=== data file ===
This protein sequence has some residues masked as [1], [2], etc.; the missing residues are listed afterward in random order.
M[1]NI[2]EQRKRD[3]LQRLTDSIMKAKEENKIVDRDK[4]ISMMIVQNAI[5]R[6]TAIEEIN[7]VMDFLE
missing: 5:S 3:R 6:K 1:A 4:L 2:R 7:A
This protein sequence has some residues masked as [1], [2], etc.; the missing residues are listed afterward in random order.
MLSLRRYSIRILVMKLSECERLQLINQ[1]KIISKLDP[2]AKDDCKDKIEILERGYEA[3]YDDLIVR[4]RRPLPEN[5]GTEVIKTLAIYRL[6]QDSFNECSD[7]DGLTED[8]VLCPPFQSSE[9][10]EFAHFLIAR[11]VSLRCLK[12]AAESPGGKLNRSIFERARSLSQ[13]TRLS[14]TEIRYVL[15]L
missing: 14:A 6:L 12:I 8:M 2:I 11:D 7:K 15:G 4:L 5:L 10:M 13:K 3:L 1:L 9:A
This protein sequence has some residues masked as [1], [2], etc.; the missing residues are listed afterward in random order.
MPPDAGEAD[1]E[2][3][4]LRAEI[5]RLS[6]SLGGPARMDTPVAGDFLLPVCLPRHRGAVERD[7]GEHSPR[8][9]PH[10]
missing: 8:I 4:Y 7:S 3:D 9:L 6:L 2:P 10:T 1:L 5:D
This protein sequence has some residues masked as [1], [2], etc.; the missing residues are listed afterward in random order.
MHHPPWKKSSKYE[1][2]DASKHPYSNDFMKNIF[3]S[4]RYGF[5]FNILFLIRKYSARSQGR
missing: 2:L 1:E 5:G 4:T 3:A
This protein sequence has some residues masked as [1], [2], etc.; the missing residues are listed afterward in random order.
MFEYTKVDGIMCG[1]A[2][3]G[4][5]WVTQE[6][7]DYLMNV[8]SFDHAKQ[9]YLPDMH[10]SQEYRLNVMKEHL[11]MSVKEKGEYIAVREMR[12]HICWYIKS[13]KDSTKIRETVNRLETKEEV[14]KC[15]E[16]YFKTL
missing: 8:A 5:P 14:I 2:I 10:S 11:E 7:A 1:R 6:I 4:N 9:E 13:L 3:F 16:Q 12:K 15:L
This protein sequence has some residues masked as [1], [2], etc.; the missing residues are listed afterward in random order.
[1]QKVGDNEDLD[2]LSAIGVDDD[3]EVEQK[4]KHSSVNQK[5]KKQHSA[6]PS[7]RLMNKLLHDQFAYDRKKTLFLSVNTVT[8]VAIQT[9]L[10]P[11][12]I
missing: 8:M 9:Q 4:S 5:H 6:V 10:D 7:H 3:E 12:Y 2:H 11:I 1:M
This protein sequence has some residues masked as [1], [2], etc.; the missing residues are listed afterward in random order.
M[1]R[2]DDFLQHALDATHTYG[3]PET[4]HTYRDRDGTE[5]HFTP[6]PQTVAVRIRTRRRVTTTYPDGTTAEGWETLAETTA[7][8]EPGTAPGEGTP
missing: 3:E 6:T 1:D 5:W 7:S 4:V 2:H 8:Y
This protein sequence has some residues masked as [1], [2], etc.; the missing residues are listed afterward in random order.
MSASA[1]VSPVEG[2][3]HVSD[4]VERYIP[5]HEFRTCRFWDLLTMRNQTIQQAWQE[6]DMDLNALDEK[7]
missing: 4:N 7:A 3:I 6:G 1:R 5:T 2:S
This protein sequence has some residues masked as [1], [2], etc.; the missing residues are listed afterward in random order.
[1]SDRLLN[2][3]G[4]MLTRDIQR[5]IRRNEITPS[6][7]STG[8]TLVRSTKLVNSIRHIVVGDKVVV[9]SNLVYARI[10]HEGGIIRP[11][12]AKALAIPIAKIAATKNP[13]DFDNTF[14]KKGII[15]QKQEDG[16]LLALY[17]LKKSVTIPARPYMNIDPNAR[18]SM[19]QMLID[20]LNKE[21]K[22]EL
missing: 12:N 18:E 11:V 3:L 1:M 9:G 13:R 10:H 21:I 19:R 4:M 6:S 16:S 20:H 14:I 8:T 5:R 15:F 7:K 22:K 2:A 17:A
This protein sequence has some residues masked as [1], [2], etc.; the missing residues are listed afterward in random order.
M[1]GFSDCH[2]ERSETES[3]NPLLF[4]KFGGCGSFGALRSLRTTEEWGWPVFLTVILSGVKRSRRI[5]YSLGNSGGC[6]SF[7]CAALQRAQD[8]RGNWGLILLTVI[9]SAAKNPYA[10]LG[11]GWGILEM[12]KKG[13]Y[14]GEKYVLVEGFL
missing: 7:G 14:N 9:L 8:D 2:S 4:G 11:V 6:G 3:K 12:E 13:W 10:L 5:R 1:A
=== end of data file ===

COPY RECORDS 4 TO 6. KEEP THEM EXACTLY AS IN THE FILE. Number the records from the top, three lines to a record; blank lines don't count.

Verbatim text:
This protein sequence has some residues masked as [1], [2], etc.; the missing residues are listed afterward in random order.
MHHPPWKKSSKYE[1][2]DASKHPYSNDFMKNIF[3]S[4]RYGF[5]FNILFLIRKYSARSQGR
missing: 2:L 1:E 5:G 4:T 3:A
This protein sequence has some residues masked as [1], [2], etc.; the missing residues are listed afterward in random order.
MFEYTKVDGIMCG[1]A[2][3]G[4][5]WVTQE[6][7]DYLMNV[8]SFDHAKQ[9]YLPDMH[10]SQEYRLNVMKEHL[11]MSVKEKGEYIAVREMR[12]HICWYIKS[13]KDSTKIRETVNRLETKEEV[14]KC[15]E[16]YFKTL
missing: 8:A 5:P 14:I 2:I 10:S 11:E 7:A 1:R 6:I 4:N 9:E 13:L 3:F 16:Q 12:K 15:L
This protein sequence has some residues masked as [1], [2], etc.; the missing residues are listed afterward in random order.
[1]QKVGDNEDLD[2]LSAIGVDDD[3]EVEQK[4]KHSSVNQK[5]KKQHSA[6]PS[7]RLMNKLLHDQFAYDRKKTLFLSVNTVT[8]VAIQT[9]L[10]P[11][12]I
missing: 8:M 9:Q 4:S 5:H 6:V 10:D 7:H 3:E 12:Y 2:H 11:I 1:M